Kuta Beach

Kuta Beach

Friday, 28 December 2007

The Voice of the Poor

Around about now is the third anniversary of the Indian Ocean Tsunami that killed more than 200,000 people. Immediately after this disaster, aid organizations were swamped with money.

The major fear I have with aid organizations is whether they are doing a good job. There are sites like Charity Navigator that rates charities based on the proportion of money going towards helping and feeding the poor rather than being wasted on administration. This information comes from tax returns. The problem is that even if a charity gives 95% of donations to the poor, the money may not be used well. The aid workers may not know what they're doing.

For example, there has been news that Save the Children built environmentally friendly houses in Indonesia after the Tsunami that were untreated. Because of this, the houses were quickly eaten up by termites and subsequently they had to be destroyed.

There needs to be a way to force greater accountability onto charities. I have a solution.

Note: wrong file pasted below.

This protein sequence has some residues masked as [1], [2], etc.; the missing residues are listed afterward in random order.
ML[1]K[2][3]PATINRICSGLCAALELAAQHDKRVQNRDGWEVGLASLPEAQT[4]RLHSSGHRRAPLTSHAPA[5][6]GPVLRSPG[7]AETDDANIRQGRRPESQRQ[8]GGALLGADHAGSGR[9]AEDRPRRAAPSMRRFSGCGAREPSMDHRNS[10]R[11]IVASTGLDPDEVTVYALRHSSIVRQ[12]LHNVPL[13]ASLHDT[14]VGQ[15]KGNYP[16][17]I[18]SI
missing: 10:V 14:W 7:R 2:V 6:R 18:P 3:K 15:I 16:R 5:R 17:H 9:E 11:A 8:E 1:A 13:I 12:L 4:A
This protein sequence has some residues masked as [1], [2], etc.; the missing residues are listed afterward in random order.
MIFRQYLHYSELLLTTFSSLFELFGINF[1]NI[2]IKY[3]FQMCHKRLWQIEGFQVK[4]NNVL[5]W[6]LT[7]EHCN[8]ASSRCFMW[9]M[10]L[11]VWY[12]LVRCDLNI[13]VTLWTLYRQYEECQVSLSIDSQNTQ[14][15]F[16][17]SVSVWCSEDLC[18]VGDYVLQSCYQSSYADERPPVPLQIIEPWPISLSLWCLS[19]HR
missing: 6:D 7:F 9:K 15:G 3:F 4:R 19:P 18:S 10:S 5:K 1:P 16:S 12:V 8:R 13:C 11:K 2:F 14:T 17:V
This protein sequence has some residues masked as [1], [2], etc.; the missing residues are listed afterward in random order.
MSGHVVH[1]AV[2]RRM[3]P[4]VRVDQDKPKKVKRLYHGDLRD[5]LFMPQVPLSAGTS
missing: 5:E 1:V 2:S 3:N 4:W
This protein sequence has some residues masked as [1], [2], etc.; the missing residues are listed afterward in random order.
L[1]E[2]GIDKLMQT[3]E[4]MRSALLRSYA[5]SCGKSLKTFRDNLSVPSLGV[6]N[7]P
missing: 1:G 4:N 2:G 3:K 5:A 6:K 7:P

If you give money to, say, Oxfam to help some Indonesians, you want Oxfam to make the Indonesians happy. The best way to know if the Indonesians are happy is to ask them. The problem with charity or philanthropy is that often the poor people who need help don't get to tell donors which charity they prefer. There is no democracy in the system.

When I have enough money, I will set up an organization. This organization will send people into poor areas. Workers will go around randomly asking poor people which aid organization they believe is the best. The information is then published on a website.

After a disaster like the Indian Ocean Tsunami, workers would go to places affected like Aceh, Indonesia, and randomly ask people questions. On the questionnaire the subjects are shown some logos and names of aid organizations working in the area. The subject then identifies which aid organizations he or she likes most. Once the results are tallied, they are published on the Internet. This allows donors and philanthropists to identify which aid organizations have the greater support among the poor.

One potential problems with this idea is if there is fraud. A worker from Oxfam may dress up as a World Vision worker and start hitting people to defame World Vision.

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